A Blog of Seattle Arts & Lectures

Bookshop Superheroes: Paper Boat Booksellers

Bookstore workers and owners have been absolute essential workers during this pandemic—heroes on the frontlines of our mental health. After those first months when reading felt really hard, when the doom-scrolling kept us in our lizard brains, books were there waiting for us in all their analog selves. Books, as one 2020 Summer Book Bingo player said, are the only safe way to travel right now. 

In appreciation of our local indies who have reinvented their processes and protocols over and over again in the service of getting the just-right book to the just-right hands, our  Bookshop Superheroes blog series features interviews with our partner bookstores and special Instagram takeovers to get a glimpse into a day in their store. (Not following us yet on Instagram? Check us out!)

Next up is Paper Boat Booksellers, who will take over our Instagram on Tuesday, March 30! Paper Boat opened September 19, 2019, to the delight and relief of West Seattle bibliophiles. Co-owner Desirae Wilkerson spoke with Christina Gould, SAL’s Patron Services Manager, about her passion for books and bookstores. But first, she shared how Paper Boat got its name: it was inspired by her 10-year-old daughter’s love of making origami boats. Desirae and her co-owner husband Eric, thought, why not, we live near the water, and it reflects our community. The origami swag hanging in the windows is one of the charms of this local bookshop.

How do you build community as a bookstore?

I think bookstores are a hub for people. I have always looked at bookstores that way. Eric and I are book nerds. We love books, and we love talking to our family and friends about them. So many big conversations can be had about one book. Even if one debates about a book or a certain passage, it’s a conversation spark.

I see whole communities here at Paper Boat spark conversation. Neighbors run into neighbors, friends run into friends, teachers run into teachers, and it feels like community. We all support each other. It definitely has been true this last year, with everybody going through lockdown. However COVID has changed the lives of our customers, I feel we can still talk to each other, and the feeling of a community place continues. We have family reading time and events, and it brings all these people together. That is what bookstores do—they bring people together.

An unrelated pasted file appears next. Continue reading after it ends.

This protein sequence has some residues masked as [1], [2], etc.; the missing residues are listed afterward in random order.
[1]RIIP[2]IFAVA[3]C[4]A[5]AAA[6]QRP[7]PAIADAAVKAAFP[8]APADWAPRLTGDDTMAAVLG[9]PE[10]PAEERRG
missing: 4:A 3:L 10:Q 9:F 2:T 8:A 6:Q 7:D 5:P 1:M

How has the pandemic impacted your business? 

Oh my goodness, it changed our business so much, essentially how we sell books. It felt like we were really getting our feet on the ground, and then we had to switch to online-only and shipping. We were here for two months with the doors closed, just shipping books out, which was not fun. We were happy to be selling books and were thankful, but selling online was not how we wanted our business to be. Frankly, it got depressing. There was so much more work involved. We really had to change the way we did things.

The store is only 1,200 square feet, so when we opened back up, we started taking special orders. Then, the online store became one thing, and the special orders another, and many mistakes were being made. There was a lot of learning involved. It came down to stress and store size; we just couldn’t handle the special orders and online pick-up. We had 200 special orders in one day—and we would take the orders on a notepad! That’s when we decided to change to Bookshop. It freed us up to help our customers in the store as we like to, and it took less staff hours. (We now have a computer system to take special orders.)

Eric and I always look for silver linings. This time forced us to learn fast, and do things that we probably wouldn’t have done for a long time. Our small staff jumped in and worked so hard; everyone was supportive of each other. When we all came back together, Eric and I realized how much they cared about us and the store and how capable they are. A deep trust was built, and we have let go of some of our control and now have a daytime manager and a weekend manager. It is better for everyone.

The other silver lining is seeing how a community truly can come together and support you and show how they care. We received postcards and emails and letters of support. Children would leave drawings through our slot. I just couldn’t believe it. I’ve never experienced anything like it. People really care about the bookstore and it makes me so glad that we are here. It’s a wonderful feeling.

What’s the most fun thing about selling books?

Oh so many things! Talking about books is my favorite thing. I am in the office a lot of the day, but when I come out to do a display or for some other reason, someone asks for a recommendation and I am off. Customers have their own ideas, but they want to hear yours as well. I have three children—10, 15, and 18. I can tell them my son loved this, or Eric, who loves sci-fi and fantasy, loved that. No matter the work I need to do or how tired I might feel, I love walking around the store and recommending and talking about books. There it is—the spark of conversation—I can’t get around it.

Posted in Behind the Scenes